On the surface London is a great international city with a booming economy. But Londoners know you only have to scratch the surface to reveal the poverty, exploitation, pollution, the run-down, over-priced tube, and a growing drug and crime problem.
London benefits from Britain’s massive imbalance in wealth, with jobs and money concentrated in the capital. But it also reflects the increasing gap between rich and poor under New Labour, now the highest for over a century.
Some of the worst poverty in Britain is in London. According to Barnardo’s, 54 per cent of children in London are living in poverty. Many pensioners, students, unemployed, asylum seekers and people with disabilities struggle to maintain themselves in London.
Unemployment is among the highest in the country, and London contains several of Britain’s poorest boroughs. There are plenty of jobs, but these are mainly for the well educated, or very poorly paid. London has the highest proportion of ethnic minorities, who experience higher levels of unemployment and poverty.
While house prices continue to rocket, the shortage of affordable social housing grows. Many are left to the mercy of the insecure and extortionate private rented market, while the wealthy move further afield to buy up property, driving ordinary working people out of the market.
High streets in prosperous areas are being taken over by estate agents, and almost the entire length of London’s river has been colonised for luxury flat complexes. Meanwhile large areas of the inner city are urban wastelands - the areas where those who create London’s wealth live.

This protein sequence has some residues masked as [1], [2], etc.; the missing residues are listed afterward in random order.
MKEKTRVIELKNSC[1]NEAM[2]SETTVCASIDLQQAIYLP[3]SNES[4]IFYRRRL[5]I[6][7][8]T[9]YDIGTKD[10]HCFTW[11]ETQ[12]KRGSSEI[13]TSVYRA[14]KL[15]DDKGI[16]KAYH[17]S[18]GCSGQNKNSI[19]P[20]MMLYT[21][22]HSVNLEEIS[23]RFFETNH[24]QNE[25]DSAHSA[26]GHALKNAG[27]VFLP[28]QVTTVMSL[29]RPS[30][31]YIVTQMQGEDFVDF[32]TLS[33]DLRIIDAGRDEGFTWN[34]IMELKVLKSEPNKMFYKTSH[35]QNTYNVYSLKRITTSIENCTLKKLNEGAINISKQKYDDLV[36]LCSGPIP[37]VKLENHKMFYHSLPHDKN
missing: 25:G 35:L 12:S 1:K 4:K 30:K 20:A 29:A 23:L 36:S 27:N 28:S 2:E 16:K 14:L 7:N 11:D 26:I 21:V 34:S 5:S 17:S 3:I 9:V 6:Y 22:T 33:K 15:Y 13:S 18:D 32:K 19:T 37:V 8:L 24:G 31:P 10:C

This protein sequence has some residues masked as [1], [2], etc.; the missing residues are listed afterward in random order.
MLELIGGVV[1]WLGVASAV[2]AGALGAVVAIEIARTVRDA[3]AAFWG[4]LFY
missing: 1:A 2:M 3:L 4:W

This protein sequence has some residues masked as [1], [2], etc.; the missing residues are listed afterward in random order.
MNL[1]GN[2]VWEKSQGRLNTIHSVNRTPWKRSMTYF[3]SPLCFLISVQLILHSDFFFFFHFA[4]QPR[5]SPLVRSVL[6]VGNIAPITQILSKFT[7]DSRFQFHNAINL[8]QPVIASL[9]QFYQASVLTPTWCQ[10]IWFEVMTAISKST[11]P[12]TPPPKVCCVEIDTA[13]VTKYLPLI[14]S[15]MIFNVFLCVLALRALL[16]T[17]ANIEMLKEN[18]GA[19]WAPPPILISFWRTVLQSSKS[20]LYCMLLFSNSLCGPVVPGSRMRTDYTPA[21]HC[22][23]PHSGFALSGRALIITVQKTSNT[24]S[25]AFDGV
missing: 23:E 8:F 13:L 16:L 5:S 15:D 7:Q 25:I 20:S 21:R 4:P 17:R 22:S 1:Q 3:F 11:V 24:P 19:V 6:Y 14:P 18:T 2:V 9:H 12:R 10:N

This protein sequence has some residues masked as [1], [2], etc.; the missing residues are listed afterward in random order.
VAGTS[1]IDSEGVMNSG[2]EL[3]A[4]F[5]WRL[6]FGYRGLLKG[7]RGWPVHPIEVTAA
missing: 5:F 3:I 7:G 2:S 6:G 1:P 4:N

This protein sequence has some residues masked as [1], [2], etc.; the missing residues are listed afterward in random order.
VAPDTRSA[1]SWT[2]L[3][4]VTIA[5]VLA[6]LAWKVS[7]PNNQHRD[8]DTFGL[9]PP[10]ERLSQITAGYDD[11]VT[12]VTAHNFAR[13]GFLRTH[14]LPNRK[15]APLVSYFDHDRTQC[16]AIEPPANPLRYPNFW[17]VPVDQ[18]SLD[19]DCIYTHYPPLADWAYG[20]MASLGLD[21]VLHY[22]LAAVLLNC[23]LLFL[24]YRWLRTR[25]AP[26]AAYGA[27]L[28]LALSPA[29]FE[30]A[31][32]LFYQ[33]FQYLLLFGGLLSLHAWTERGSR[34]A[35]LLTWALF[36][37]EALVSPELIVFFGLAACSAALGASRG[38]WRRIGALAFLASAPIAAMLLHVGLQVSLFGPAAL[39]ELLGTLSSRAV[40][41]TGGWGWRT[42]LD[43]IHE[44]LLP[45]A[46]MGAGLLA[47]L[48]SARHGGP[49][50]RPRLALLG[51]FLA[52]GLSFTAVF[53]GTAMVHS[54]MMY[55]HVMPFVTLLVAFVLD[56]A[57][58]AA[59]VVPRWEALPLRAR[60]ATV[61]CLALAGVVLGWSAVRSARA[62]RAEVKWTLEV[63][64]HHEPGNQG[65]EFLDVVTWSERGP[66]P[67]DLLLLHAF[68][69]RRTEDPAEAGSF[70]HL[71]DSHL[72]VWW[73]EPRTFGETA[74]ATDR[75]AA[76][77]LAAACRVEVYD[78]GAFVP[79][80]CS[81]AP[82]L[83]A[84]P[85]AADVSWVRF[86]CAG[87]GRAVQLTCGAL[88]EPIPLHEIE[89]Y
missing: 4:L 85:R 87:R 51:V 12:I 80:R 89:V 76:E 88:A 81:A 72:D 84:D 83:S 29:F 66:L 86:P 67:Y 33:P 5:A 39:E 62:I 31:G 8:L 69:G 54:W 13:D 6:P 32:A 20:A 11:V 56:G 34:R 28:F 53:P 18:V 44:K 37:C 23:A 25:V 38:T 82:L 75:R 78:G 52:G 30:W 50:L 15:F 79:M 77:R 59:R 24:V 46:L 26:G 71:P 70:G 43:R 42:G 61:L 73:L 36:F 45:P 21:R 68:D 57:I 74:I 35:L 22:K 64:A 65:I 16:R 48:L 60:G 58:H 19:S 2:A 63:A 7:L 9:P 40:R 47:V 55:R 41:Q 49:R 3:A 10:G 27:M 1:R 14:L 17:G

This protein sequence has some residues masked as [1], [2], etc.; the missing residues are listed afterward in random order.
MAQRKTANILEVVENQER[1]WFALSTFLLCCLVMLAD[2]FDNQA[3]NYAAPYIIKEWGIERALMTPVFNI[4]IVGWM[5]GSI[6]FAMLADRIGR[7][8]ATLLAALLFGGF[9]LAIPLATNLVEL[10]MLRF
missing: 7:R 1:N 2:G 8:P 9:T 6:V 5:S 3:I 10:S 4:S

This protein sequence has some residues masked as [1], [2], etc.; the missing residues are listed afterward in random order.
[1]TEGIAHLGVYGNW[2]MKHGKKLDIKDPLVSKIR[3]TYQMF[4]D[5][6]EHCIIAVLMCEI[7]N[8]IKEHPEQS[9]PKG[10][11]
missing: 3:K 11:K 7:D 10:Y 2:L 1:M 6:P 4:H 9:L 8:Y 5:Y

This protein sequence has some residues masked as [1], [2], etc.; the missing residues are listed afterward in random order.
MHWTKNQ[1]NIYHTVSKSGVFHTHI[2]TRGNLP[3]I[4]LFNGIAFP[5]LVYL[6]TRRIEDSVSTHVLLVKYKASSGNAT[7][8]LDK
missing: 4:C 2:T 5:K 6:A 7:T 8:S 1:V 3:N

The newly restored Greater London Authority under Ken Livingstone has been generally popular, but there is a huge credibility gap between Londoners and many local councils. They are seen as distant, undemocratic and often corrupt, favouring property developers and private contractors over the interests of their local residents.
New Labour under Blair and Brown showed its contempt for the people of London when privatisation of the underground was forced through against their wishes. While Livingstone has achieved massive improvements in bus services, Londoners will pay the price while huge international conglomerates are guaranteed 30 years of sky-high profits for upgrading the tube system – something which should have been done 25 years ago.
Perhaps this explains why London’s Olympic bid has failed to catch the popular mood in London. Suddenly the government has found money for long-overdue transport improvements, but most Londoners think the millions spent on the Olympics will not benefit them.